If you want a No-Cost Thirty Year Fixed Rate Mortgage, the loan officer has to bump your interest rate further. That is because all of your purchase or refinance costs do not come from the lender. The escrow or settlement company involved in your transaction will charge a fee. The lender will require title insurance, and the title insurance company charges a fee for providing this insurance. If your new lender requires information from your homeowner's association (if you have one), then the homeowner's association will most likely charge a fee for providing those documents. Your current lender will usually charge at least two fees if you are refinancing: a demand fee and a reconveyance fee. A demand fee is charged simply for providing payoff information. The reconveyance fee is charged because your current lender prepares a document releasing your property as collateral for their outstanding loan. This document is called a reconveyance.
Do you need to collect points for a zero-cost loan?
These charges will add about one additional point to how much the loan officer must collect in premium pricing to cover the costs associated with your refinance or purchase. For a No-Cost Thirty Year Fixed Rate Mortgage, they will generally need to collect somewhere in the neighborhood of two and a half points because points are a percentage of your loan amount and most of the fixed cost. It takes fewer points to provide zero costs on higher loan amounts.
On smaller loan amounts, it takes more. One percent of $200,000 is $2,000, and one percent of $100,000 is only $1,000, so you can see how it is easier to cover costs on more jumbo loans. Does it make sense to do a zero-cost loan?
Does it make sense to do a "0" cost loan?
On a $200,000 thirty-year fixed-rate loan, the difference in monthly mortgage payments will be about $87, using the example rate sheet on the first page. Over thirty years, it works out that you will pay more than $30,000 extra for getting a zero-cost loan. So if you intend to remain in the home for an extended period, it just doesn't make sense. Suppose you plan to stay for only five years. Using the $200,000 example, if you stayed longer than fifty-five months. It would make more sense to pay your costs and get a lower interest rate. Keeping the loan for a shorter time makes more sense to pay zero costs and get a higher interest rate.
Do I need a 30 year fixed loan?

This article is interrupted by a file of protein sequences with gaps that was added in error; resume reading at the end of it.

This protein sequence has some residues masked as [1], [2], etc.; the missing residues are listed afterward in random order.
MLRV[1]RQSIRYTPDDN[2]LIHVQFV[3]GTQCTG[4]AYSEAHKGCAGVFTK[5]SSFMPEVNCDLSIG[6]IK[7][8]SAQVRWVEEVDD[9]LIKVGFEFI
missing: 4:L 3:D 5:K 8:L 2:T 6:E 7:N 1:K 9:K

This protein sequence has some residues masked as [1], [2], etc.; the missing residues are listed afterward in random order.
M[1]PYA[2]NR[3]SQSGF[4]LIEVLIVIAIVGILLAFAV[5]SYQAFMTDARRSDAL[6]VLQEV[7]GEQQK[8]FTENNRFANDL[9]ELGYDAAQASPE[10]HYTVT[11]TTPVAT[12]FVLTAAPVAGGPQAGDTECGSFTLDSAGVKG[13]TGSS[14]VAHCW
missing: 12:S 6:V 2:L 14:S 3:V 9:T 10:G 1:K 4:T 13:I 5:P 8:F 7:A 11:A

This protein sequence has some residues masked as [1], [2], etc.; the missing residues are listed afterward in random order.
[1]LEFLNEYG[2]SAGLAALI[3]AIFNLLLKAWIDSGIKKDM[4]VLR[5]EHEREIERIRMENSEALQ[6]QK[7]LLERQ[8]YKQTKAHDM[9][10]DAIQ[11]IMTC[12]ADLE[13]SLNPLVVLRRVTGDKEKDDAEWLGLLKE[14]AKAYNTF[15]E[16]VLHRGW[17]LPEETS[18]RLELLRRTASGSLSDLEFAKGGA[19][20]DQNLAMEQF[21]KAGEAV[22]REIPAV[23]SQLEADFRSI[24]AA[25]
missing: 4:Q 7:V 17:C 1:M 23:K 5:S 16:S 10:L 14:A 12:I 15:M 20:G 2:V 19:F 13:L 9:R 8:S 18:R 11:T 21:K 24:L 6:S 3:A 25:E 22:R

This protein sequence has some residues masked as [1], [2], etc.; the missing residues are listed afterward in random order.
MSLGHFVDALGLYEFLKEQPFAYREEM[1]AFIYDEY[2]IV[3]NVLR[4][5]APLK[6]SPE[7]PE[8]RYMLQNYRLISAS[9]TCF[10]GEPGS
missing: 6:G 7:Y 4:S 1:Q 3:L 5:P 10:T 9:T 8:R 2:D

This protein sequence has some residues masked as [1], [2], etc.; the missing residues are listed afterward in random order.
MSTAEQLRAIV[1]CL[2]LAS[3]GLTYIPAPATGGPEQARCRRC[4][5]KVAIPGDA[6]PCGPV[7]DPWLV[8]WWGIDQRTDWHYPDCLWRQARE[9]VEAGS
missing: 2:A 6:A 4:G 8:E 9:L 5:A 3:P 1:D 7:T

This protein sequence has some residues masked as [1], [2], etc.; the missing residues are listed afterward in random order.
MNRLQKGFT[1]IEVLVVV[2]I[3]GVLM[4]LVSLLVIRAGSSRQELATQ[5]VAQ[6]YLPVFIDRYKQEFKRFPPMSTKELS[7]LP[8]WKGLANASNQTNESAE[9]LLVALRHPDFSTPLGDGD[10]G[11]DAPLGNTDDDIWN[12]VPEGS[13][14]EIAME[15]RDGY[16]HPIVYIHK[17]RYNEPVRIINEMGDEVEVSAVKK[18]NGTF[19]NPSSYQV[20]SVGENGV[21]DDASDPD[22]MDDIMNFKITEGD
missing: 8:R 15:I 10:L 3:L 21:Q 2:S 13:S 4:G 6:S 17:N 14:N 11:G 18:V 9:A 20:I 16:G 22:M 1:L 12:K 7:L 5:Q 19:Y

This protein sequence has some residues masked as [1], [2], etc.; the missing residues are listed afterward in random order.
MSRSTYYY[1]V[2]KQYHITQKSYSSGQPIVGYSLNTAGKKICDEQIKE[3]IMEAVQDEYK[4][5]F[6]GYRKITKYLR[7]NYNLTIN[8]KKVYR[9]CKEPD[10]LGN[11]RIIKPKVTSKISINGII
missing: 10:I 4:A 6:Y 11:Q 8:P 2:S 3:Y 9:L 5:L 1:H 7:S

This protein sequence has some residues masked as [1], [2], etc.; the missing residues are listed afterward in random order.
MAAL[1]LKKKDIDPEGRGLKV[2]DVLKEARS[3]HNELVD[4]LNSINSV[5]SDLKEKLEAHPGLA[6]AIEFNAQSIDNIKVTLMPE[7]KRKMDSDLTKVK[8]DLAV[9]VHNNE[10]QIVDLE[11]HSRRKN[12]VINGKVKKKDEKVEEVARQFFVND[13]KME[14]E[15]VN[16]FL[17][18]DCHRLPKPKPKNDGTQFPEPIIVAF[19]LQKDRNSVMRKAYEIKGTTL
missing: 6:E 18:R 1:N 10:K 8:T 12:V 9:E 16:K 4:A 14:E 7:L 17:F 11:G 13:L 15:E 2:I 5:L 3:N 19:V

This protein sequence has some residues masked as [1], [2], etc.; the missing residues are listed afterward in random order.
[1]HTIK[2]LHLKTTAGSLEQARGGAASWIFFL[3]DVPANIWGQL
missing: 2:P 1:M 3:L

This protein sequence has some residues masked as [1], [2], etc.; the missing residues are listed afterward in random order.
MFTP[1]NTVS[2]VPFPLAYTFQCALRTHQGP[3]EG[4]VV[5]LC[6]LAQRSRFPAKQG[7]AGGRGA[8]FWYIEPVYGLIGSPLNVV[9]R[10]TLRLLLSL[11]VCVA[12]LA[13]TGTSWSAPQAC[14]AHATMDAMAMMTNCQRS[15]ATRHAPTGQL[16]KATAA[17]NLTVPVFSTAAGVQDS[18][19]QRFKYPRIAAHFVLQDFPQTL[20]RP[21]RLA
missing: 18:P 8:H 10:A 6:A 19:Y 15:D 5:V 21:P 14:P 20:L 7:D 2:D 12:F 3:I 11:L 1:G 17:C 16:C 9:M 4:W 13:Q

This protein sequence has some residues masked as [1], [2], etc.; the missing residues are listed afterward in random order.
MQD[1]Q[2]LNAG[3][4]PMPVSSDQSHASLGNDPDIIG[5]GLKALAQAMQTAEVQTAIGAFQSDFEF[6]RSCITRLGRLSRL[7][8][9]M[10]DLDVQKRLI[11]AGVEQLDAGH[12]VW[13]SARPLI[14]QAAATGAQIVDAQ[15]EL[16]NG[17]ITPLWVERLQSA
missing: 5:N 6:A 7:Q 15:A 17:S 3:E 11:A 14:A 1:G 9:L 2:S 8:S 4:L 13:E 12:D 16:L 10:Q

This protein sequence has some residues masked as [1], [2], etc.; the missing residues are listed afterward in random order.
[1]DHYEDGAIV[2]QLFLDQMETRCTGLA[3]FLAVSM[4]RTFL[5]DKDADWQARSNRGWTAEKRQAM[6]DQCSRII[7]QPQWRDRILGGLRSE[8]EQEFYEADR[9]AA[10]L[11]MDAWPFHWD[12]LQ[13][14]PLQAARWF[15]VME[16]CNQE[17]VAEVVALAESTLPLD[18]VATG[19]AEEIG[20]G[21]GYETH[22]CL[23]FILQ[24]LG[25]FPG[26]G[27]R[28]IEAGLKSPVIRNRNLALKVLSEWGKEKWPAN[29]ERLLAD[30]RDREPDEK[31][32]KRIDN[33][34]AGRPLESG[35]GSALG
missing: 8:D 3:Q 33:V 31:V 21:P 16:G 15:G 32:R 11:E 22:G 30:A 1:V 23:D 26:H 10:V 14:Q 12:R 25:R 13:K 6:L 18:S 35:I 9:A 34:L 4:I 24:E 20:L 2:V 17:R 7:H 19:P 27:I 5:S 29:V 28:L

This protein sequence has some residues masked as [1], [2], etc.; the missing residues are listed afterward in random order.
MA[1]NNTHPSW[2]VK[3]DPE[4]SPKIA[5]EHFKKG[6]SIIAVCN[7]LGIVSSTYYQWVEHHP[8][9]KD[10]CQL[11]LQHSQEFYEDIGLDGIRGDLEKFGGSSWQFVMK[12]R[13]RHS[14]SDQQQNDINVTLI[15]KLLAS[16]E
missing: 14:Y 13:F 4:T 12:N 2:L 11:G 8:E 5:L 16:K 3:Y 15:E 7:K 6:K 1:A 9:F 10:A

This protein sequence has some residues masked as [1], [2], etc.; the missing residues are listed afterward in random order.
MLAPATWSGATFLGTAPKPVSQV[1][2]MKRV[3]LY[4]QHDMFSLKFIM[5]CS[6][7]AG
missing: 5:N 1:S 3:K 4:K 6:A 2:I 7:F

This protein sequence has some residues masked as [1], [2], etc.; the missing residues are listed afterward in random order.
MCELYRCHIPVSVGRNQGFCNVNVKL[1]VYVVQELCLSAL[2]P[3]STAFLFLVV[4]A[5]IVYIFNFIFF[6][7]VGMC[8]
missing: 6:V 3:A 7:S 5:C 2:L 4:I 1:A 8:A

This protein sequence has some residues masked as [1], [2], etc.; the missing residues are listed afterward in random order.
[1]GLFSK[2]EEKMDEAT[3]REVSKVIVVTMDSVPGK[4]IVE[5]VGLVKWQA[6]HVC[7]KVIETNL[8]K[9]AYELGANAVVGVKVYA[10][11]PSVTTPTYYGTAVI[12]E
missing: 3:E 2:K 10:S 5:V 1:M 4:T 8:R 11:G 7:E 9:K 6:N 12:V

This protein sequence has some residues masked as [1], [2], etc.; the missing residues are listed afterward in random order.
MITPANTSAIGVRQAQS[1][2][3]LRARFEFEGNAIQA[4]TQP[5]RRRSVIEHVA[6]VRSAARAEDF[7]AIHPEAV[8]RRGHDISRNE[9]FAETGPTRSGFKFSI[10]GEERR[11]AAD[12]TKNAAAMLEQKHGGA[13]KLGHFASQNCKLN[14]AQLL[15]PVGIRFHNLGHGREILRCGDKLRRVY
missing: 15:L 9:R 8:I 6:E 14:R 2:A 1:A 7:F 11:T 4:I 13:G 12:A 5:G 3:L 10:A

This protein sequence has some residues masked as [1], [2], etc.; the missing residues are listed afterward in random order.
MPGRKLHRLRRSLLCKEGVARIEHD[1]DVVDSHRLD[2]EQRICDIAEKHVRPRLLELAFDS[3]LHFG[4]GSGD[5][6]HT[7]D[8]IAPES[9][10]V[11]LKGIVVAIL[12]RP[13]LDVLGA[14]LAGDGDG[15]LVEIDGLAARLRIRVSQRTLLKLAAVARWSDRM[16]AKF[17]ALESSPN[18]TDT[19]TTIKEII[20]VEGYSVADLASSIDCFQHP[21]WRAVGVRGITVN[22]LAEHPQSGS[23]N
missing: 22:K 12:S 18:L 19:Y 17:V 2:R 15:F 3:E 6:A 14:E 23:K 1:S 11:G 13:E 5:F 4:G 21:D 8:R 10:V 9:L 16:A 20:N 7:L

Are you staying in the home past 5 years? Then you would probably want a thirty-year fixed rate, anyway. Get a loan with a fixed payment for the first five years, then convert to an adjustable rate or whatever fixed rates are five years from now. These loans have an interest rate of almost a half percent lower than thirty-year fixed-rate mortgages. Since it is impossible to do a zero a no-cost thirty-year fixed rate mortgage type of loan, you would have to compare to paying points on a loan with a fixed payment for five years. The difference in payments would be about $150. The two-and-a-half-point rebate equals $5,000. If you stay longer than thirty-three months, pay the points and get the loan with the five-year fixed rate.
A new loan for less than three years?
Finally, carry the discussion one step further. Suppose you know you will be on the new loan for less than three years? Will it make sense to get a No-Cost Thirty Year Fixed Rate Mortgage? Then you get an adjustable-rate mortgage. As long as the start rate is two percent lower than the current fixed price, you cannot lose. In the first year, you will save a lot of money. In the second year, you will probably break even. In the third year, you will give up some savings from the first year, but not all of it. Zero-cost loans don't make sense for most homebuyers. But they sound perfect in an advertisement!
On an FHA Streamline Refinance Without an Appraisal (not a purchase - which the article talks about), it makes sense to do a zero-cost loan. The new loan has to be the same amount as the existing balance of the current mortgage. Let us say the homebuyer only has enough money for a down payment. With no way to cover closing costs, and the seller will not assist with closing costs, zero cost may make sense. (However, I would still recommend negotiating terms with the seller - be willing to pay a higher price in exchange for the seller paying your costs.)
No-Cost Thirty Year Fixed Rate Mortgage, are they for real, you decide.
Are you looking to sell your home or buy a home in the Coastal Bend area?
Robert Ellis | Realtor | Levi Ellis | Realtor | Naomi Ellis | Ellis Realty Group - Keller Williams Coastal Bend